The author, Joe Quinn, then a member of the Counterinsurgency Advisory and Assistance Team, left, and U.S. Army Capt. Patrick Dowdell, chief of operations assigned to the 4th Infantry Division's 4th Battalion, 42nd Field Artillery Regiment, 1st Brigade Combat Team, right, stand at the 9/11 memorial on Forward Operating Base Farah, Afghanistan, Sept. 11, 2010.U.S. Air Force photo by Senior Airman Rylan Albright
Why do I mention these stories of unity and inspiration?
Because 15 years after 9/11, with our current political climate, it may appear that we are a divided and uninspired country.
Don’t believe it.
On this anniversary of Sept. 11, for one day, shut off your television, log off Facebook, slide right to power down your iPhone and do a generationally difficult task:
Say hello to your neighbor. Go to the park. Introduce yourself to a stranger. Ask a police officer for directions. Perhaps be inspired to join the veterans, supporters and leaders of Team Red, White & Blue as they unite around the American flag in 133 communities across the country this Sept. 11.
For one day, don’t sit on the sideline, simply take some small step to connect with your community and be the inspiration that we all desperately crave.
Then, the next day, on Sept. 12, when the sun rises to a warm red-orange against the dewy white clouds of an eye blue sky, simply wake up, put one foot in front of the other, and try to do it again.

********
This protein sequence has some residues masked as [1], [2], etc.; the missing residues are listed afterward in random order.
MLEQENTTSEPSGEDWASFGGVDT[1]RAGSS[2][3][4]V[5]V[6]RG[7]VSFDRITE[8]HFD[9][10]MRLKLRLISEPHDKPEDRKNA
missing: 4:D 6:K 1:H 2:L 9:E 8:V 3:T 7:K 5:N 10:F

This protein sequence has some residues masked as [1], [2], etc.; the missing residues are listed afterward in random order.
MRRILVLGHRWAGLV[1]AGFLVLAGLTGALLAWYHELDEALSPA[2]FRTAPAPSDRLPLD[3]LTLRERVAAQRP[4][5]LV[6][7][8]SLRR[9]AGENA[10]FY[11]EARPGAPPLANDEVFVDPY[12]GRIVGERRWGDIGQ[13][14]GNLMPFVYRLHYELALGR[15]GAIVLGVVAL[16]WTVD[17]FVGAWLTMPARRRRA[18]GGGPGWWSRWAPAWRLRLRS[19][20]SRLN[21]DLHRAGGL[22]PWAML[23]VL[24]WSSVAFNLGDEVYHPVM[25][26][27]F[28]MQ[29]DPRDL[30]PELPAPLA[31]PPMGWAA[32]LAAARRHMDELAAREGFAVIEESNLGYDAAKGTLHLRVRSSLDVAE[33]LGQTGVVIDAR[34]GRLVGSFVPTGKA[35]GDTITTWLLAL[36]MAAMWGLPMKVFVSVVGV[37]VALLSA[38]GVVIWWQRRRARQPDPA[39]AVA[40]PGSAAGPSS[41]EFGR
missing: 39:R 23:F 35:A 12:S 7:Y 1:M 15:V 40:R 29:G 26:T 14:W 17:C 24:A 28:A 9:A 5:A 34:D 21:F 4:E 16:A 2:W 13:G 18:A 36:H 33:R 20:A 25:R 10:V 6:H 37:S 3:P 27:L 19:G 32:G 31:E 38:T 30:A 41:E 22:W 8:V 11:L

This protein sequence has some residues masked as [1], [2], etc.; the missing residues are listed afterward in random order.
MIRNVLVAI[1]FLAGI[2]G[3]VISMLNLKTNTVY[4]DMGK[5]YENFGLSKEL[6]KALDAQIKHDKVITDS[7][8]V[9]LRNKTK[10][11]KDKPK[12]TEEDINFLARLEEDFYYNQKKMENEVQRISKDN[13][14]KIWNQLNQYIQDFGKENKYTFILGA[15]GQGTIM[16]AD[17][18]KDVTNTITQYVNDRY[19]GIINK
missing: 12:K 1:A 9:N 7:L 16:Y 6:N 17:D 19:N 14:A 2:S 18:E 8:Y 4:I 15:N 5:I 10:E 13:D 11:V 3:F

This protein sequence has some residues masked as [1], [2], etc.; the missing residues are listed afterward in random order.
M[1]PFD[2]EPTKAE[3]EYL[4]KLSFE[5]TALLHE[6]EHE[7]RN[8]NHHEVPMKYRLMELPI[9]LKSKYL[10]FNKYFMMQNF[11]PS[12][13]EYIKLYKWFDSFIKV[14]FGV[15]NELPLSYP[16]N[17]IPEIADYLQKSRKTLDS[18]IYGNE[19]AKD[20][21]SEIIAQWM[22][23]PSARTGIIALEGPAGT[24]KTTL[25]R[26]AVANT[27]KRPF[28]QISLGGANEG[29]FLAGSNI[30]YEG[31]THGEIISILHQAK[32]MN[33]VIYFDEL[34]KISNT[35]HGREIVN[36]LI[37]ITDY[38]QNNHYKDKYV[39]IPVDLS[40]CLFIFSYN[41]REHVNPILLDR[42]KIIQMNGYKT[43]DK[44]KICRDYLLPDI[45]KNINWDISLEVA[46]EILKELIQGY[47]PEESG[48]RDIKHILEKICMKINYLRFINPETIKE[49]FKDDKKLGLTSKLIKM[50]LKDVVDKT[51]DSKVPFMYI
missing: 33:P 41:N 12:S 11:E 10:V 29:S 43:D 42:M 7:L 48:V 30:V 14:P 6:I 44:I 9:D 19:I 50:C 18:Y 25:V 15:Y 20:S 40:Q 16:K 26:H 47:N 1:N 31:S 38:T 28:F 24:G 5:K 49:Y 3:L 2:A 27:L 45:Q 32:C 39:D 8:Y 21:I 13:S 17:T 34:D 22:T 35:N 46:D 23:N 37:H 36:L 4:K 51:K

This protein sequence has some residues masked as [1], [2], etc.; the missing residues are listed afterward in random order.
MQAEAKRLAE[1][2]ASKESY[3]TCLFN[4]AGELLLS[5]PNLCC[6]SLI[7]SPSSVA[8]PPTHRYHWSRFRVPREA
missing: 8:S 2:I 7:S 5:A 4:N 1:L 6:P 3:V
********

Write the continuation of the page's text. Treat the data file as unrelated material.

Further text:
Human civilization is about fire. Creating fire is what separates us from the animals; extinguishing it without urinating on it, according to Sigmund Freud, marked the starting point for the most fundamental societies. It is also, at its core, a force of destruction — and, therefore, a weapon of war.
Army researchers have devised a method to produce ceramic body armor, lightweight but strong, from a 3D printer. Except that 3D printers are meant to print out knickknacks, not flak jackets — which meant that engineers had to hack into the printer to get the job done.
Hot on the heels of the Marine Corps's head-to-toe overhaul of infantry rifle squads, a handful of grunts at the Air Ground Combat Center at Twentynine Palms, California recently conducted field testing alongside a handful of autonomous robots engineered by the Defense Advanced Research Projects Agency's (DARPA) Squad X Experimentation program.
Eddie Gallagher was found not guilty on the most serious charges, but he could still leave the Navy as an E1
Navy SEAL Chief Eddie Gallagher dodged the most serious charges the Navy threw at him during his court martial, but his final sentence could be far worse than what the jury originally handed down.
If the convening authority approves the jury's sentence of four months' confinement and a reduction in rank from E7 to E6, Gallagher will be busted down to the rank of E1, according to Navy officials.
'I went to war for this country' — Mark Esper pushes back on Elizabeth Warren's accusation of working for his 'own financial interest'
An otherwise sleepy confirmation hearing for Defense Secretary nominee Mark Esper was jolted from its legislative stupor after Sen. Elizabeth Warren (D-Mass.) grilled the former Raytheon lobbyist on ethical issues regarding his involvement with his former employer.